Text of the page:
If it feels impossible, chances are some of the poles are not as tight as can be, so double check. Once the frame is covered, stand the tent upright and install the spill tray.

Each corner of the spill tray is either secured with velcro or tied to a vertical pole on the corner and gravity will naturally let it fall down. Last thing to do, is put your hanging poles in and you should have two, one with a taller hook on the end.

To install them put the one with a smaller hook up on a diagonal above the two side poles, rotate it until both hooks are over the frame. Then do the same for the other hanging pole, so those two poles intersect. These can be used to hang your ventilation system which we will get to later.

Part 2 – Installing Hanging Lights – 3:12

You should always choose a light that factors in the size of your tent because you don’t want to have too little light for your plants.

The best lights have a dimmer and LM301B or LM301H diodes and you will also need a timer or timed surge. Installing the lights is best done with rope clip hangers because you will have the flexibility to raise or lower your lights.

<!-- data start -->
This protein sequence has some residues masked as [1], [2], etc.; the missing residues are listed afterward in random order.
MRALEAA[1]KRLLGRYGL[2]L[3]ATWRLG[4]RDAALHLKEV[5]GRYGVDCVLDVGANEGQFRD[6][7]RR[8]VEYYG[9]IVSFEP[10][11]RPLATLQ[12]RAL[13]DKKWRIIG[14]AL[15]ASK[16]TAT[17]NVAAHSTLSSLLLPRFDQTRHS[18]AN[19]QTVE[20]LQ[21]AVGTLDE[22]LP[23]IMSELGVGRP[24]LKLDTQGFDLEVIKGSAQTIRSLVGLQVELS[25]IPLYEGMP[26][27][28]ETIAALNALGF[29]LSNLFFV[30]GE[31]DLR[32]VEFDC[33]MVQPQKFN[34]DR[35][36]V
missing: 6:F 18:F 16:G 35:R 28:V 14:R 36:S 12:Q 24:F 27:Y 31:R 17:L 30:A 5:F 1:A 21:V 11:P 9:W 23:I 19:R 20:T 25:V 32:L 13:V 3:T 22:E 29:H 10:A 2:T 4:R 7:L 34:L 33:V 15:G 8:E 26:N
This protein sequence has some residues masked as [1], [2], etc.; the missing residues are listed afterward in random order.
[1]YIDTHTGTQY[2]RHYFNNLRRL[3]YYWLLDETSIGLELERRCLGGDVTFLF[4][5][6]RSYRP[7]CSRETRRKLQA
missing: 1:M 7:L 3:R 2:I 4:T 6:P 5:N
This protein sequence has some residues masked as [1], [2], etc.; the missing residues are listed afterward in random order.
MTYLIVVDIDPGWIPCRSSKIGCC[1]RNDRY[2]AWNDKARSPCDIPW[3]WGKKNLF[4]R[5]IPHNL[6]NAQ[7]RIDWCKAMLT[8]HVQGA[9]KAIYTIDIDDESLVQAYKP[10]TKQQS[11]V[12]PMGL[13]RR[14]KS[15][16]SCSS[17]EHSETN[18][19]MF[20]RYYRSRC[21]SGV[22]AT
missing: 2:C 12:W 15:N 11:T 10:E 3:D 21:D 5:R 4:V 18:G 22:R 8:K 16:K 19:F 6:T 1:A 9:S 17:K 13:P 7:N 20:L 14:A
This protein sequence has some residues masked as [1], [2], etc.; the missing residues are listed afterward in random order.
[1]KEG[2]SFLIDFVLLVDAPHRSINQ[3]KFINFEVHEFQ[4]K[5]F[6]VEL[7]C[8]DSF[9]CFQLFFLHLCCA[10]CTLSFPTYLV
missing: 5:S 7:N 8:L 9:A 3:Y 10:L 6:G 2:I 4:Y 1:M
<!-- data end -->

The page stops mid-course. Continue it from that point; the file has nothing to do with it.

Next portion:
When you bring the lights closer to your plants, you are able to dim you lights which in turn saves electric.

For almost all lights, there should be a hole on each corner.

Unfortunately, most lights only come with one or two rope clip hangers which is absolutely unstable for heavy lights. I highly recommend purchasing 4 for any light that is 200 watts or more.

The first thing you want to do is place your light on the floor in the center of your tent in the orientation that you will be hanging your light.

Factor in where the power line is so that you can have the line exit your tent as efficiently as possible. Next, grab a rope clip hangers and clip the clip that’s attached to the pulley onto each of the four corners.

Now, hold down the tab on the pulley to release as much rope as possible making sure you don’t release all of it.

So when youre using the rope clip changers, there’s two different setups. You could take these two clips and hang them on this right pole, and then these two clips and then hang them on this left pole which is going to be the first setup. Or the second setup would be, these two clips on the back hanging on that back pole and then these two clips, one and two, hanging on this front pole, up here.